In real life, I can say that I’m decent at best. I have my own quirks, and I’m not a very nice guy. If there’s anything I could be proud of, though, it’s that I’m no asshole. I don’t think I can have my cake and eat it too. I don’t live life under the shadow of romanticism, but I do believe in an illeity, in a love that is other-oriented, although not as extremely as Levinas proposes. What other people saw as realistic and gritty in Planetes I saw as self-serving and borderline uncaring, and this was represented with its protagonist, Hachirota Hoshino. I won’t be illogical and attack the technical aspects of the series, as they are top-notch and well-done, but I didn’t feel empathetic towards Hachimaki. I didn’t like how he disrespected Ai, even though she was all right with that. It felt to me as if he led her on to a relationship, let her go, led her on again, and leave Earth, because what he really desired was to go to Jupiter. He married her and impregnated her, and went to Jupiter afterwards. I really just don’t see an iota of a sense of responsibility in him with regard to relationships. It’s a very personal problem, but I would be very willing to put farfetched dreams of mine on hold to take care of my wife. I saw my parents did that for us, and while we’re imperfect and sometimes grating children I believe we’ve grown to be relatively good people. Sometimes we do evil, of course, but I sincerely think we’re better off than most of the children of our time.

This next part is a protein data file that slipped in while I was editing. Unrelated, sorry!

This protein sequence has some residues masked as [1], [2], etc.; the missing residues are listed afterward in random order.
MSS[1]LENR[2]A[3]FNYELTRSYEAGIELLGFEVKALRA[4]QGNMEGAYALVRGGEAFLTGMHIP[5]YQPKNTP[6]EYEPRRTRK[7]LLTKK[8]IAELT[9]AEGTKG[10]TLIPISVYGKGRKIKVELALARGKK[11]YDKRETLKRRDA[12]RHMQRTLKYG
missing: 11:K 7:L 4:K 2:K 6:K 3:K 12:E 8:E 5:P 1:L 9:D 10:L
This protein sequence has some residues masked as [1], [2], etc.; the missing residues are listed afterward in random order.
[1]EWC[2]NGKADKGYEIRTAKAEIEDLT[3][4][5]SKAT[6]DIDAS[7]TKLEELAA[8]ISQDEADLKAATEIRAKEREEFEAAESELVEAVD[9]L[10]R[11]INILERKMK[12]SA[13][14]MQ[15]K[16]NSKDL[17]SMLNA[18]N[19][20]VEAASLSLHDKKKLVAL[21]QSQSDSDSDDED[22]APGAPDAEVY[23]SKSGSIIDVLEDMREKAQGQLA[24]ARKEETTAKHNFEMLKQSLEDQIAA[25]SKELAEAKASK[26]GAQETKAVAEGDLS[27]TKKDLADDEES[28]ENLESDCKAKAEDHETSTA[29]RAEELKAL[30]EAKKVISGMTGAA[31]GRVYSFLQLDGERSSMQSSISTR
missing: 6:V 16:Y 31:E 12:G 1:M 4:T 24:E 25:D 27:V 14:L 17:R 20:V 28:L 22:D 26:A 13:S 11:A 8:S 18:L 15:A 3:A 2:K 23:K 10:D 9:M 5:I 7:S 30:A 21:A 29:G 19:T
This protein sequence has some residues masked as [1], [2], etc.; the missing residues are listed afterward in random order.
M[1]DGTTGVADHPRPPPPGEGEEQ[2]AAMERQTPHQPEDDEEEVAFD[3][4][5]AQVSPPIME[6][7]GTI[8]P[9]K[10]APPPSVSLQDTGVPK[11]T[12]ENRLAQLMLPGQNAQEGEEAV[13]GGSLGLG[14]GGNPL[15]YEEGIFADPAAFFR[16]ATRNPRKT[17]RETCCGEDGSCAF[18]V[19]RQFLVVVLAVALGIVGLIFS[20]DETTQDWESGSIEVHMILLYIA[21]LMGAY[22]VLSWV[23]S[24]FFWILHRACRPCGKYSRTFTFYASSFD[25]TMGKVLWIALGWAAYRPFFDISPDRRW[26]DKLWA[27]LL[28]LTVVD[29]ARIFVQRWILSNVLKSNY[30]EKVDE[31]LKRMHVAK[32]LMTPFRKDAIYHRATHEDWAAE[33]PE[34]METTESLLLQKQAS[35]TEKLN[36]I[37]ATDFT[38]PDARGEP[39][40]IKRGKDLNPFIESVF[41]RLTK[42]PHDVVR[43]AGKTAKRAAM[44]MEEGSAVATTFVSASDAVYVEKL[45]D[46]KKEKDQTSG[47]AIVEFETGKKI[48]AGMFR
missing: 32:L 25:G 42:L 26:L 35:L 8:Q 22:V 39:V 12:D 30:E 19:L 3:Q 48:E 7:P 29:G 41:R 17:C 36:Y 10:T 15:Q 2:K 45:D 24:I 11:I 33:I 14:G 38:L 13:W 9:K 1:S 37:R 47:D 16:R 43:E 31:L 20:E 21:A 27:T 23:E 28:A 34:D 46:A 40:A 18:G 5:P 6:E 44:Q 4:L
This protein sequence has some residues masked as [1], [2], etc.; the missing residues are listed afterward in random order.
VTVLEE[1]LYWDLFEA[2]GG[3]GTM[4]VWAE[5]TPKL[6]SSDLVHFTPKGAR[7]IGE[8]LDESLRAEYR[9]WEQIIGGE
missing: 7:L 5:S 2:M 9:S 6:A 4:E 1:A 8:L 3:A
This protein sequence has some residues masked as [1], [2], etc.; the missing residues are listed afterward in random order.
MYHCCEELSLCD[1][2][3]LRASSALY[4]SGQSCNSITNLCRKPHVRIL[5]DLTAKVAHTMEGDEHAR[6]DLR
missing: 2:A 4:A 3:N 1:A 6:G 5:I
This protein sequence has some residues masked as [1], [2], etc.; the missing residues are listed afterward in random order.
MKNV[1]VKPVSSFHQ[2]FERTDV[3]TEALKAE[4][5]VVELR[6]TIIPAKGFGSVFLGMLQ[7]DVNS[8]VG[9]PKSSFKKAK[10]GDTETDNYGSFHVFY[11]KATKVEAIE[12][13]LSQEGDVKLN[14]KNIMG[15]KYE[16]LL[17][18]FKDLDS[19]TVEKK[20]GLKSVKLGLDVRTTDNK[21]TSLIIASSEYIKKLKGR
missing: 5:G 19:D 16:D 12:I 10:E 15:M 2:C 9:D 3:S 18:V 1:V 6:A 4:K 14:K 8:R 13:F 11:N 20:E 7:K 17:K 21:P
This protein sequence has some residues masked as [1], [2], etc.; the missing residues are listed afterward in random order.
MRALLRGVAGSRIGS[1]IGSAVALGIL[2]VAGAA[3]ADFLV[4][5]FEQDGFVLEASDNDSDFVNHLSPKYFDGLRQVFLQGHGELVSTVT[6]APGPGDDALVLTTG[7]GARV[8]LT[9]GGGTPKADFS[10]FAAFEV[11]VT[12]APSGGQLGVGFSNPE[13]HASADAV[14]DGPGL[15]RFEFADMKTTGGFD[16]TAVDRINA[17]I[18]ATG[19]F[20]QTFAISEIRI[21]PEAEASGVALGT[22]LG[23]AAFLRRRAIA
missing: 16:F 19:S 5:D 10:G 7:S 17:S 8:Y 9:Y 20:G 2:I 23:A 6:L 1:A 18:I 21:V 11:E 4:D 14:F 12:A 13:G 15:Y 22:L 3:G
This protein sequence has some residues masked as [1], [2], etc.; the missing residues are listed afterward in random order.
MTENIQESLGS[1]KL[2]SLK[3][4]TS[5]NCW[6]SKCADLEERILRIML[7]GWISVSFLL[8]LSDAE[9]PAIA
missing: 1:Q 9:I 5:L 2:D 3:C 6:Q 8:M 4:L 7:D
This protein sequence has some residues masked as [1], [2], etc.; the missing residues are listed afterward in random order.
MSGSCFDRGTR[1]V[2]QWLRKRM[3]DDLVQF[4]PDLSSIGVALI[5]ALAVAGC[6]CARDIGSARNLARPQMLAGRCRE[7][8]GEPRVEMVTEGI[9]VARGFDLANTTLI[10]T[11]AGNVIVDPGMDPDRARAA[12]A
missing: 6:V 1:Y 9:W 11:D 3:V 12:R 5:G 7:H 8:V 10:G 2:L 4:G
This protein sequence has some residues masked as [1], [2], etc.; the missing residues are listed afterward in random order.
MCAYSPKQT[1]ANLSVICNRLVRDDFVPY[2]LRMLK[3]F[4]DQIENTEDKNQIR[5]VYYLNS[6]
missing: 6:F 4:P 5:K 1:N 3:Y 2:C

Does it really justify leaving one’s wife to pursue one’s own dream? If I’m so determined to pursue something I try my best not to damage other people I care about: I’m even very willing to push them temporarily aside so as to prevent them from being hurt. I guess he’s a lucky asshole that way. It’s something very weird, because while technically speaking, Spike was a criminal and also pretty much self-serving, one can really see that he continued to exist for the sake of his love. He kept on living because he was single-minded towards his goal of reuniting with Julia. He did not have her as merely another one of his goals. She was his goal, his utter reason to exist that not even space could stop. By the end of the show I really, really liked Ai and I really despised Hachimaki. She was truly a loving human, while he was a self-serving bastard. And nothing really changed.
The difference between Planetes and Honey and Clover is that while Honey and Clover is essentially tragic, it had one of the most endearing protagonists I have ever seen. He was imperfect, and prone to jealousy as well as failure. Takemoto was also prone to doubt and loving, but his love was true. I like people who are single-minded, and those who respect the existence of women, not as mere harbors, but as people.